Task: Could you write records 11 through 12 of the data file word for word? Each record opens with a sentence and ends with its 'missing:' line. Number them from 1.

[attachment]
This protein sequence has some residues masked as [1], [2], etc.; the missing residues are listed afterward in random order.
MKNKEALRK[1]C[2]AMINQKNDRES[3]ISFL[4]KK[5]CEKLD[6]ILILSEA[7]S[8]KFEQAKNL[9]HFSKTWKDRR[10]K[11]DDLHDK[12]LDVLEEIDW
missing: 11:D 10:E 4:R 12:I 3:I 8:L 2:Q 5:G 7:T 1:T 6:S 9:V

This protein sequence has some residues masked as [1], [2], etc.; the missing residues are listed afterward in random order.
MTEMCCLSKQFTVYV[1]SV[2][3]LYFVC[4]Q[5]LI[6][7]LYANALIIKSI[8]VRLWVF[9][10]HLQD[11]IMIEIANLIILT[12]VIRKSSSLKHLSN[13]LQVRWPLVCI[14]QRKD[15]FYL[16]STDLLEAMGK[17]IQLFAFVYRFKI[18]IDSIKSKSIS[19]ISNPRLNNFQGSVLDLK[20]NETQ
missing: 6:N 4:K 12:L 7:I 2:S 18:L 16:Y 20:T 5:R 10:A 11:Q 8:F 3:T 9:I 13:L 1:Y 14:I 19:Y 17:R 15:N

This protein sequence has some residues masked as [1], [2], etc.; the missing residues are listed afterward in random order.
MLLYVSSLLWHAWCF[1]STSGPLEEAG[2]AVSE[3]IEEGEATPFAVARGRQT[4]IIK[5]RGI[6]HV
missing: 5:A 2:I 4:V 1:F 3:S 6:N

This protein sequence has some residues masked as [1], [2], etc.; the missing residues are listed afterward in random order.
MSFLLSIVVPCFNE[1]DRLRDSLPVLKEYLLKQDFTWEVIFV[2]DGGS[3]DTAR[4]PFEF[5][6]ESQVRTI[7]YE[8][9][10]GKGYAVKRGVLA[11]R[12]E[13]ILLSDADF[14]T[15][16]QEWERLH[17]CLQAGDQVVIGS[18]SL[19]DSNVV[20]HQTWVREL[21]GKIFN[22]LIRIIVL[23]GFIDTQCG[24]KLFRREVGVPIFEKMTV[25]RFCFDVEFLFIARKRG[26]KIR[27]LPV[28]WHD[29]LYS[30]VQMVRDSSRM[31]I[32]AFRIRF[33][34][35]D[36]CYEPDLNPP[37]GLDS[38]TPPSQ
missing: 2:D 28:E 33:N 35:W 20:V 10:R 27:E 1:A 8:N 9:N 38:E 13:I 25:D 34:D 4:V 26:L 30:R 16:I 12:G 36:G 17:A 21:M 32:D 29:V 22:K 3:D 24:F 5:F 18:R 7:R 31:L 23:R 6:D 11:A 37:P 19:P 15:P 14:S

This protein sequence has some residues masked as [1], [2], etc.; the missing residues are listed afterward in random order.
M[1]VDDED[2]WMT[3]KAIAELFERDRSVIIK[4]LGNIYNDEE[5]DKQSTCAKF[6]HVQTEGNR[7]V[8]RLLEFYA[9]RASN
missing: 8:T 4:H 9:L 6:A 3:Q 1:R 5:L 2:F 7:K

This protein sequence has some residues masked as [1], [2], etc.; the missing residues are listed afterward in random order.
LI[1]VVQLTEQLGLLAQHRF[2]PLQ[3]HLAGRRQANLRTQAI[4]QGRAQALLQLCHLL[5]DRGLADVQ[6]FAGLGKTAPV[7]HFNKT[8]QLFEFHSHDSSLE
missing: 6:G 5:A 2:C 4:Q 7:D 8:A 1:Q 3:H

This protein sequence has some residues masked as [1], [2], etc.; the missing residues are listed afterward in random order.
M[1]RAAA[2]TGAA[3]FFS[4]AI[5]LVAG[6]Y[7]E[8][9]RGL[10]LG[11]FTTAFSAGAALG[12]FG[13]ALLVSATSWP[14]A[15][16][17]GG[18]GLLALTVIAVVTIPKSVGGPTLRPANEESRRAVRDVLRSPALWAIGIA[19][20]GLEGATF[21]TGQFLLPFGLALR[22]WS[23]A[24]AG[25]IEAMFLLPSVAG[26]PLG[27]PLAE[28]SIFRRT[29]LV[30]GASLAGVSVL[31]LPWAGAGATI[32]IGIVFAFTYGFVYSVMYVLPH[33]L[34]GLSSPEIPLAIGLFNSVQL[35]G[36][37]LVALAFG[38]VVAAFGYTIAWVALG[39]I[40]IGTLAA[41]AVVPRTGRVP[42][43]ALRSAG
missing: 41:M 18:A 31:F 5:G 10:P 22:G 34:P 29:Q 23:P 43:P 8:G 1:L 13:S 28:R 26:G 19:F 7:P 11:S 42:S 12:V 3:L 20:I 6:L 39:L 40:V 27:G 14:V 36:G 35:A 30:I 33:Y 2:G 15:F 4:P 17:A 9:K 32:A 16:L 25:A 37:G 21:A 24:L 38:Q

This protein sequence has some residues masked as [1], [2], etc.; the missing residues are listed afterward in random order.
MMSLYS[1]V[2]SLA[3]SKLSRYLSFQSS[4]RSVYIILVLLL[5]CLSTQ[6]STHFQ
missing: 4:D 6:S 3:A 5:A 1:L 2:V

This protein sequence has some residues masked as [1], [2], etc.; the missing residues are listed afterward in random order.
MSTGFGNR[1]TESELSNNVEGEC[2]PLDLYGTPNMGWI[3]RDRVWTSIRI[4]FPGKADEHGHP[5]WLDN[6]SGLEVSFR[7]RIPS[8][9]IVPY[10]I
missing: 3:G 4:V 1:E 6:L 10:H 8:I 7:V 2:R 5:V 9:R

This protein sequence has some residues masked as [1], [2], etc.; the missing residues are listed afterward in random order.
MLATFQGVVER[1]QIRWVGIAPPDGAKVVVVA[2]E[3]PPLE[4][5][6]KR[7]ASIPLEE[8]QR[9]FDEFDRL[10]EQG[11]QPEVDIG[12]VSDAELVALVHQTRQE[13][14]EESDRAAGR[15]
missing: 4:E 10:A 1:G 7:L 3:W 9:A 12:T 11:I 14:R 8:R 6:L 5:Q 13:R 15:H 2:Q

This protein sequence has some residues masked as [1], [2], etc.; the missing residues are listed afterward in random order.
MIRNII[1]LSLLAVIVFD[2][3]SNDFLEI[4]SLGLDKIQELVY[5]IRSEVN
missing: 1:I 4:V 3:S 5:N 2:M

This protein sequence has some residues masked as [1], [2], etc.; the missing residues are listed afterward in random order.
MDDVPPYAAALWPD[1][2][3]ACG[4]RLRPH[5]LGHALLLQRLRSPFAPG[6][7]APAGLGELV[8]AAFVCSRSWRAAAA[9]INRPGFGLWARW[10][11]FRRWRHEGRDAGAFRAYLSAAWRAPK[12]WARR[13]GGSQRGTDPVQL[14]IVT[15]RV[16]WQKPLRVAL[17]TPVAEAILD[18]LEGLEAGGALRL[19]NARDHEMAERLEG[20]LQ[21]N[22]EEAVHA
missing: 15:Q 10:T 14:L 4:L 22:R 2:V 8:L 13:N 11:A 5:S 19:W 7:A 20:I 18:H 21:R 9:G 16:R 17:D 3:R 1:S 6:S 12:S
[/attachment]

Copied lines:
This protein sequence has some residues masked as [1], [2], etc.; the missing residues are listed afterward in random order.
MIRNII[1]LSLLAVIVFD[2][3]SNDFLEI[4]SLGLDKIQELVY[5]IRSEVN
missing: 1:I 4:V 3:S 5:N 2:M

This protein sequence has some residues masked as [1], [2], etc.; the missing residues are listed afterward in random order.
MDDVPPYAAALWPD[1][2][3]ACG[4]RLRPH[5]LGHALLLQRLRSPFAPG[6][7]APAGLGELV[8]AAFVCSRSWRAAAA[9]INRPGFGLWARW[10][11]FRRWRHEGRDAGAFRAYLSAAWRAPK[12]WARR[13]GGSQRGTDPVQL[14]IVT[15]RV[16]WQKPLRVAL[17]TPVAEAILD[18]LEGLEAGGALRL[19]NARDHEMAERLEG[20]LQ[21]N[22]EEAVHA
missing: 15:Q 10:T 14:L 4:L 22:R 2:V 8:L 13:N 11:A 5:S 19:W 7:A 20:I 18:H 21:R 9:G 16:R 17:D 3:R 1:S 6:S 12:S